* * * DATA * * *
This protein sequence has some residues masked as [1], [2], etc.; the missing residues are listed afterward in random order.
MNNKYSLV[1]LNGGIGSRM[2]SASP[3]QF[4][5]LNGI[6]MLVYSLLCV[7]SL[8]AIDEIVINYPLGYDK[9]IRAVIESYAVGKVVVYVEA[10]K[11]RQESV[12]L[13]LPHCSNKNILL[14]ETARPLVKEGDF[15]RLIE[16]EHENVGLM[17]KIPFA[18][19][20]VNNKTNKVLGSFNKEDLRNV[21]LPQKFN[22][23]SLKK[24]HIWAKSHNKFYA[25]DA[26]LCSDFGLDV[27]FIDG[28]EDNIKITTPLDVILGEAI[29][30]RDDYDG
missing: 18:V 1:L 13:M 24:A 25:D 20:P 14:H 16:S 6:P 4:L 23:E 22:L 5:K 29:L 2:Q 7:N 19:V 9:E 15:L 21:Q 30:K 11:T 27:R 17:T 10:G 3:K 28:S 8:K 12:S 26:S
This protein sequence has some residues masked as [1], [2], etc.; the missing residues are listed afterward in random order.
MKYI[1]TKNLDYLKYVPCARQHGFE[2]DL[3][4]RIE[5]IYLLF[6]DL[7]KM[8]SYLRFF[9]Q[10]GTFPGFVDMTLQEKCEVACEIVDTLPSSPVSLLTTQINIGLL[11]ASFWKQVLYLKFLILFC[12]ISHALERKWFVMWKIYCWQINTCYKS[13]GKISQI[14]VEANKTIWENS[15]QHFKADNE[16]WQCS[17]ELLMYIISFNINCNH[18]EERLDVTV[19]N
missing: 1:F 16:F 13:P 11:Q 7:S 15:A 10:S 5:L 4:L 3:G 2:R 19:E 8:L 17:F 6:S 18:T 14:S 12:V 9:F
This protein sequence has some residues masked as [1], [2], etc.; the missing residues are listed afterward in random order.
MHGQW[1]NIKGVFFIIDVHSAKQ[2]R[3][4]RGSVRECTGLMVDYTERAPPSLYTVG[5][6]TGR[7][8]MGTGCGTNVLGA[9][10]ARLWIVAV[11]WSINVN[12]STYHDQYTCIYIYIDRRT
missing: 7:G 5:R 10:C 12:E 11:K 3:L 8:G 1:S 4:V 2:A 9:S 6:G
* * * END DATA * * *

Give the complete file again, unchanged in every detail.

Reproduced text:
This protein sequence has some residues masked as [1], [2], etc.; the missing residues are listed afterward in random order.
MNNKYSLV[1]LNGGIGSRM[2]SASP[3]QF[4][5]LNGI[6]MLVYSLLCV[7]SL[8]AIDEIVINYPLGYDK[9]IRAVIESYAVGKVVVYVEA[10]K[11]RQESV[12]L[13]LPHCSNKNILL[14]ETARPLVKEGDF[15]RLIE[16]EHENVGLM[17]KIPFA[18][19][20]VNNKTNKVLGSFNKEDLRNV[21]LPQKFN[22][23]SLKK[24]HIWAKSHNKFYA[25]DA[26]LCSDFGLDV[27]FIDG[28]EDNIKITTPLDVILGEAI[29][30]RDDYDG
missing: 18:V 1:L 13:M 24:A 25:D 20:P 14:H 16:S 6:P 4:L 23:E 22:L 5:K 29:L 2:Q 7:N 19:V 9:E 15:L 21:Q 30:K 11:T 27:R 17:T 10:G 3:K 28:S 8:K 12:S 26:S
This protein sequence has some residues masked as [1], [2], etc.; the missing residues are listed afterward in random order.
MKYI[1]TKNLDYLKYVPCARQHGFE[2]DL[3][4]RIE[5]IYLLF[6]DL[7]KM[8]SYLRFF[9]Q[10]GTFPGFVDMTLQEKCEVACEIVDTLPSSPVSLLTTQINIGLL[11]ASFWKQVLYLKFLILFC[12]ISHALERKWFVMWKIYCWQINTCYKS[13]GKISQI[14]VEANKTIWENS[15]QHFKADNE[16]WQCS[17]ELLMYIISFNINCNH[18]EERLDVTV[19]N
missing: 1:F 16:F 13:P 11:Q 7:S 15:A 10:S 5:L 4:L 3:G 2:R 19:E 8:L 17:F 6:S 18:T 14:S 12:V 9:F
This protein sequence has some residues masked as [1], [2], etc.; the missing residues are listed afterward in random order.
MHGQW[1]NIKGVFFIIDVHSAKQ[2]R[3][4]RGSVRECTGLMVDYTERAPPSLYTVG[5][6]TGR[7][8]MGTGCGTNVLGA[9][10]ARLWIVAV[11]WSINVN[12]STYHDQYTCIYIYIDRRT
missing: 7:G 5:R 10:C 12:E 11:K 3:L 8:G 1:S 4:V 2:A 9:S 6:G